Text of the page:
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Caring for Your Landscape this March

All this rain is so great to know California grounds should be well hydrated.  They snow pack in the mountains is not only great for skiing, but also provides increased water flow into he summer months!  It is exciting to know California will have some ground water replenished, and our gardens will benefit too!  In March, there’s a lot to keep up with, so check out some notes we’ve made to help you stay ahead of the curve!


Watch out for pests! Snails and slugs can be a major problem for gardeners this month. Use baits, traps or hunt/collect to control populations. It is a good idea to cleanup plant debris to reduce food and hiding places. You may also notice Spittle bug on rosemary, penstemon, and several other landscape plants toward the end of this month. These are leafhopper like insects that create a foam to protect themselves from predators. Although they may be unsightly, spittle bugs do not cause any significant plant damage. You can reduce high populations by using a strong blast of water. 

Aphids can be a serious pest as the new growth resumes in your landscape. These tiny insects prefer the lush, succulent growth that is abundant this time of year.

Scale insects are also becoming active now that the weather is warming up. March is typically when their eggs hatch into the crawler stage. The crawlers are very vulnerable to insecticides including light horticultural oils and insecticidal soaps. To easily monitored when to spray for scale wrap a piece of two sided sticky tape on a few scale infested branches. Check the tape every few days using a hand lens. Treat when you begin to find crawlers.

Planting! This is a great time to get new plants in the ground so they can acclimate before the summer heat hits. If you can plant citrus and strawberries planted now they will become established quicker and bear fruit sooner than if planted later in the year. You can also give perennial trees, shrubs, ground covers and lawns  a head start by planning them now, and they will require less water.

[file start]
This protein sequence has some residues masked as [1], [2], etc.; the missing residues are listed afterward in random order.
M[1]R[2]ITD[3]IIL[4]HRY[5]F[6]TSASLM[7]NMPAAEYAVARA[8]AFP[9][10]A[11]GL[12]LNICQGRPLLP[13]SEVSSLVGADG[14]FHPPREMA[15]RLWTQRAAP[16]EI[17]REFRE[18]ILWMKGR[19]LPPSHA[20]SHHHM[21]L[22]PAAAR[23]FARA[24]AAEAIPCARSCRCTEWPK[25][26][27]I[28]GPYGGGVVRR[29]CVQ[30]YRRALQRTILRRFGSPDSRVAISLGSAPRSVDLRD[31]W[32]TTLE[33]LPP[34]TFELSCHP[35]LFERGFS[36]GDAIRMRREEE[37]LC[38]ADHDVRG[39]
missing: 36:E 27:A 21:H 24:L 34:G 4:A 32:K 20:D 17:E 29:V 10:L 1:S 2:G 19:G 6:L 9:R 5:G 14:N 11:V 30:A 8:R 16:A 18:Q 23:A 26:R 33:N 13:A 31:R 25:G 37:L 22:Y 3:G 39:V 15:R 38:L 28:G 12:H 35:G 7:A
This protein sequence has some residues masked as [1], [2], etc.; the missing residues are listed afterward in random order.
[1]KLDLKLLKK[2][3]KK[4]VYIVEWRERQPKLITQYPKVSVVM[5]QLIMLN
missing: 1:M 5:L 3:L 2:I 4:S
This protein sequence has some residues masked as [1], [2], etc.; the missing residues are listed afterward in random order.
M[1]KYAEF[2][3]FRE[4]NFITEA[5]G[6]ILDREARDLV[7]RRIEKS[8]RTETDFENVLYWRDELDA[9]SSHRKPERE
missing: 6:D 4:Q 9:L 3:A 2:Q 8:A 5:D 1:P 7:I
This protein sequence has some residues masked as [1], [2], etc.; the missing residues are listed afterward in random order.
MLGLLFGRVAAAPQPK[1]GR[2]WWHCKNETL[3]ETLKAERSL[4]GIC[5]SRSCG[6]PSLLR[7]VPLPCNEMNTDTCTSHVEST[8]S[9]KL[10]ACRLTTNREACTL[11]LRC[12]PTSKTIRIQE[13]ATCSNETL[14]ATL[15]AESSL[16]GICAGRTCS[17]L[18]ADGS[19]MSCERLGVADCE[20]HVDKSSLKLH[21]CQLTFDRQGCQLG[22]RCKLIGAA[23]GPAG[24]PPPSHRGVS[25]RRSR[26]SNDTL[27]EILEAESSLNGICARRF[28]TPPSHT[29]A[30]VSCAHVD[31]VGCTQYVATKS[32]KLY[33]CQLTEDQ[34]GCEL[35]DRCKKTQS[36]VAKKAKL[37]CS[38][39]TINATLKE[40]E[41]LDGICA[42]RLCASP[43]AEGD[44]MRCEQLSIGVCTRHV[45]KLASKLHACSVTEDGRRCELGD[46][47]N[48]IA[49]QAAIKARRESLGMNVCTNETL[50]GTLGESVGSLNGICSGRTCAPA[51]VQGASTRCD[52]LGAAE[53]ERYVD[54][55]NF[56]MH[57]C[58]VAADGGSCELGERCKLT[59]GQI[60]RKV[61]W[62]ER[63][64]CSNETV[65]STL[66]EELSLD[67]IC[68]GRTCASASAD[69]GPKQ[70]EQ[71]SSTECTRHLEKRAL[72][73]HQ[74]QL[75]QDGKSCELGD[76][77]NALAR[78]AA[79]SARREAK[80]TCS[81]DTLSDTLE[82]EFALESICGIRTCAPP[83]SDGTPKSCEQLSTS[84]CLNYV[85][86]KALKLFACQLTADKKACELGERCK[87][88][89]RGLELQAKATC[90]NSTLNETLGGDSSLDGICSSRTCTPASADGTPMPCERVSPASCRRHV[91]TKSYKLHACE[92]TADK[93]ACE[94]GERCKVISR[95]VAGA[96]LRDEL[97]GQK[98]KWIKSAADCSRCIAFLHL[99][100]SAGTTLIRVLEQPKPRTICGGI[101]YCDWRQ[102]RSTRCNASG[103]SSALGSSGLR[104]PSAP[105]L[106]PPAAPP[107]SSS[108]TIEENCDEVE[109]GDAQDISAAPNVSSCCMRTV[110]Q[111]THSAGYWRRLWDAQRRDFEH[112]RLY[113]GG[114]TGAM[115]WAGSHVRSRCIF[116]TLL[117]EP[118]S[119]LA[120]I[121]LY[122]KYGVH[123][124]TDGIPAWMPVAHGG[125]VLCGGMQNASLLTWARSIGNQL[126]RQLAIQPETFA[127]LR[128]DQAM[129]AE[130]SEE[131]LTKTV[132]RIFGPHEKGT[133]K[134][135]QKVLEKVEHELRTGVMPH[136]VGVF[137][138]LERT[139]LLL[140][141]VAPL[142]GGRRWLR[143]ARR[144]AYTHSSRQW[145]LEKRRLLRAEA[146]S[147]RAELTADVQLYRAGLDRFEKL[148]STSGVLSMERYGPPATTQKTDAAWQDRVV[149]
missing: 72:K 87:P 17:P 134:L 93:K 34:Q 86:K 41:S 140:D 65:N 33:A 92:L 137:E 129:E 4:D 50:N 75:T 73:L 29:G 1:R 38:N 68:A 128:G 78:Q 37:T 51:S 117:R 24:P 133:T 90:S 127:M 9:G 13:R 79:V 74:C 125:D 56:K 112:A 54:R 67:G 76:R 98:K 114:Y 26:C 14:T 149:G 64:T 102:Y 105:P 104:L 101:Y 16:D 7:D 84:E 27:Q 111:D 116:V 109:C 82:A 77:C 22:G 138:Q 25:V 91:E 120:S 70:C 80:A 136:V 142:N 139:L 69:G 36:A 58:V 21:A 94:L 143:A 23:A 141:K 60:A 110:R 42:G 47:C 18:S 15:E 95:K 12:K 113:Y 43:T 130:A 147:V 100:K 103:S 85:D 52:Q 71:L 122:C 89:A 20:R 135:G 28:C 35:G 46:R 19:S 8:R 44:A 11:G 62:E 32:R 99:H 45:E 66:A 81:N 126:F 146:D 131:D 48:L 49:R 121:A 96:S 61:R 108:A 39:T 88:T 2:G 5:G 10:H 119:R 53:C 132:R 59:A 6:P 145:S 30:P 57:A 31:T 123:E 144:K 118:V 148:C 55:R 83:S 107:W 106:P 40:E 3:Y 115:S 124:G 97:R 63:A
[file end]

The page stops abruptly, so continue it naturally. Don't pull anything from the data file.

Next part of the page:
The power of Fertilization!  Give your trees, shrubs and ground covers a complete fertilizer to help insure healthy growth. A slow release moderate nitrogen fertilizer with a high iron content is recommended for most areas of Central Contra Costa County. We recommend you use a fertilizer with a high sulfur content on acid loving plants (Read the labels).

Don’t forget to Prune! Prune azaleas, camellias, Lilacs, Rhododendrons and other spring flowering shrubs once they finish blooming.  Conversely, prune conifers as they put on new growth. 

Love your Lawn!  We recommend and think it is important that pre-emergent is applied before soil temperatures reach fifty five degrees (55°F) on lawns with crabgrass or other summer annual weed problems. In Central Contra Costa County, this happens by the tenth of March most years. It’s nice to know that the fertilizer requirements are low at this time as many nutrients are made available by the natural breakdown of organic matter in the thatch layer and the plants utilization of stored carbohydrates from the previous fall.

Note: If you plan to renovate your lawn this spring do not apply pre-emergent.

If you must fertilize apply low amounts as the cool season grasses are approaching their annual growth peak. Apply a selective broad leaf weedkiller such as WEED-BE-GONE

if there are too many weeds to hand pull.